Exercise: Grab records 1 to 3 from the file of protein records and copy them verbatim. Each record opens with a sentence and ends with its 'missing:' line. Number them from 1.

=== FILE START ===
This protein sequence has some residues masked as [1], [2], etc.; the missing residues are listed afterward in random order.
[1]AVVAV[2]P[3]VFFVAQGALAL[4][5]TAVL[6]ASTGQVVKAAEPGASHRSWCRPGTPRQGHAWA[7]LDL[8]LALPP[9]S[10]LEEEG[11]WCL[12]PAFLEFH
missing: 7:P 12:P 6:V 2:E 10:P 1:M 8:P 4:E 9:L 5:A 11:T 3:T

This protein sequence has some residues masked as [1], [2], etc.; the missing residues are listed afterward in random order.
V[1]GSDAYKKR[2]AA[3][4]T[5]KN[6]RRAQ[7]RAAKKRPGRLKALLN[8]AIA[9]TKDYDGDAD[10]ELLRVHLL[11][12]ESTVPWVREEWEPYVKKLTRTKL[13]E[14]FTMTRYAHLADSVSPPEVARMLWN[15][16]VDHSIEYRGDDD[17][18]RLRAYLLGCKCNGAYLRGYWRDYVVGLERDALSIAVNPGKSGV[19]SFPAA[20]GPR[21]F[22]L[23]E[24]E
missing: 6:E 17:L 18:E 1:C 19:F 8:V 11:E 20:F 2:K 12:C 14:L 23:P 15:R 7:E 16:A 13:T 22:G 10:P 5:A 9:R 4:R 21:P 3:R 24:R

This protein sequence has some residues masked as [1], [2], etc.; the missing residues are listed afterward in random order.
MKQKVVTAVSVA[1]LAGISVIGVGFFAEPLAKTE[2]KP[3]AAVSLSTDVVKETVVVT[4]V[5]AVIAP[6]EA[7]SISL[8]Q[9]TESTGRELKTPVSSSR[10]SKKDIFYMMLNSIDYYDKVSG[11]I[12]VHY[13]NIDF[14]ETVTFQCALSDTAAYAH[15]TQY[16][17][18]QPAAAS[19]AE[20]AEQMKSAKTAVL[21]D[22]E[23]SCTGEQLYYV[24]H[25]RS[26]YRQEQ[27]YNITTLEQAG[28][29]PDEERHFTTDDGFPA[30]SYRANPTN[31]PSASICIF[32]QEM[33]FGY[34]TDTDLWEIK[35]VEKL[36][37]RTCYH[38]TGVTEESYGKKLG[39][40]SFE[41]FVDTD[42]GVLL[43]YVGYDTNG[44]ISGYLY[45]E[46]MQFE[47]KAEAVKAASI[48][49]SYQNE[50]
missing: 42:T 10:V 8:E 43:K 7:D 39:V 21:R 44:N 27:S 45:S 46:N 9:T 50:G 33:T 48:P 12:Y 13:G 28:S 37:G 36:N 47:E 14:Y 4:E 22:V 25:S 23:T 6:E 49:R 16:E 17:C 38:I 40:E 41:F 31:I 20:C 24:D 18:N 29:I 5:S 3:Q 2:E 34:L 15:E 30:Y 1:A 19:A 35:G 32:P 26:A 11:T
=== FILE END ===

This protein sequence has some residues masked as [1], [2], etc.; the missing residues are listed afterward in random order.
[1]AVVAV[2]P[3]VFFVAQGALAL[4][5]TAVL[6]ASTGQVVKAAEPGASHRSWCRPGTPRQGHAWA[7]LDL[8]LALPP[9]S[10]LEEEG[11]WCL[12]PAFLEFH
missing: 7:P 12:P 6:V 2:E 10:P 1:M 8:P 4:E 9:L 5:A 11:T 3:T

This protein sequence has some residues masked as [1], [2], etc.; the missing residues are listed afterward in random order.
V[1]GSDAYKKR[2]AA[3][4]T[5]KN[6]RRAQ[7]RAAKKRPGRLKALLN[8]AIA[9]TKDYDGDAD[10]ELLRVHLL[11][12]ESTVPWVREEWEPYVKKLTRTKL[13]E[14]FTMTRYAHLADSVSPPEVARMLWN[15][16]VDHSIEYRGDDD[17][18]RLRAYLLGCKCNGAYLRGYWRDYVVGLERDALSIAVNPGKSGV[19]SFPAA[20]GPR[21]F[22]L[23]E[24]E
missing: 6:E 17:L 18:E 1:C 19:F 8:V 11:E 20:F 2:K 12:C 14:L 23:P 15:R 7:E 16:A 13:T 22:G 10:P 5:A 9:R 4:R 21:P 3:R 24:R

This protein sequence has some residues masked as [1], [2], etc.; the missing residues are listed afterward in random order.
MKQKVVTAVSVA[1]LAGISVIGVGFFAEPLAKTE[2]KP[3]AAVSLSTDVVKETVVVT[4]V[5]AVIAP[6]EA[7]SISL[8]Q[9]TESTGRELKTPVSSSR[10]SKKDIFYMMLNSIDYYDKVSG[11]I[12]VHY[13]NIDF[14]ETVTFQCALSDTAAYAH[15]TQY[16][17][18]QPAAAS[19]AE[20]AEQMKSAKTAVL[21]D[22]E[23]SCTGEQLYYV[24]H[25]RS[26]YRQEQ[27]YNITTLEQAG[28][29]PDEERHFTTDDGFPA[30]SYRANPTN[31]PSASICIF[32]QEM[33]FGY[34]TDTDLWEIK[35]VEKL[36][37]RTCYH[38]TGVTEESYGKKLG[39][40]SFE[41]FVDTD[42]GVLL[43]YVGYDTNG[44]ISGYLY[45]E[46]MQFE[47]KAEAVKAASI[48][49]SYQNE[50]
missing: 42:T 10:V 8:E 43:K 7:D 39:V 21:R 44:N 27:S 45:S 46:N 9:T 50:G 33:T 48:P 12:Y 13:G 28:S 37:G 36:N 47:E 14:Y 4:E 22:V 25:S 23:T 6:E 49:R 16:E 17:C 38:I 40:E 41:F 31:I 20:C 24:D 18:N 29:I 5:S 3:Q 2:E 34:L 15:E 30:Y 1:A 19:A 35:G 32:P 26:A 11:T